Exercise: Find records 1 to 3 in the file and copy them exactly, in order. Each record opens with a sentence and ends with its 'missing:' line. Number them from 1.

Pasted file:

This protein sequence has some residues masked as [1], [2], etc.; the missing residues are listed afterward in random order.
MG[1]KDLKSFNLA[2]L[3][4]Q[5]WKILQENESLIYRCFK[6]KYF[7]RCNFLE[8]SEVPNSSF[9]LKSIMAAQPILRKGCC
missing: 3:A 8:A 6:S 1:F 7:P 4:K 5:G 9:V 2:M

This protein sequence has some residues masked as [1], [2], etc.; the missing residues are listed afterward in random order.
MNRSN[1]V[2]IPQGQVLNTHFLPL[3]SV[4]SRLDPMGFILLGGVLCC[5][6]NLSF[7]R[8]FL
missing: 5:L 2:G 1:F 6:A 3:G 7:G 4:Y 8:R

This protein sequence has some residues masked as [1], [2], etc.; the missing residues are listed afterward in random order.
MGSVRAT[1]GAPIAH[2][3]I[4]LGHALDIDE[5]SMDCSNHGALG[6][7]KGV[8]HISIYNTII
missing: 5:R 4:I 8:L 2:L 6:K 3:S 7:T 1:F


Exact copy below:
This protein sequence has some residues masked as [1], [2], etc.; the missing residues are listed afterward in random order.
MG[1]KDLKSFNLA[2]L[3][4]Q[5]WKILQENESLIYRCFK[6]KYF[7]RCNFLE[8]SEVPNSSF[9]LKSIMAAQPILRKGCC
missing: 3:A 8:A 6:S 1:F 7:P 4:K 5:G 9:V 2:M

This protein sequence has some residues masked as [1], [2], etc.; the missing residues are listed afterward in random order.
MNRSN[1]V[2]IPQGQVLNTHFLPL[3]SV[4]SRLDPMGFILLGGVLCC[5][6]NLSF[7]R[8]FL
missing: 5:L 2:G 1:F 6:A 3:G 7:G 4:Y 8:R

This protein sequence has some residues masked as [1], [2], etc.; the missing residues are listed afterward in random order.
MGSVRAT[1]GAPIAH[2][3]I[4]LGHALDIDE[5]SMDCSNHGALG[6][7]KGV[8]HISIYNTII
missing: 5:R 4:I 8:L 2:L 6:K 3:S 7:T 1:F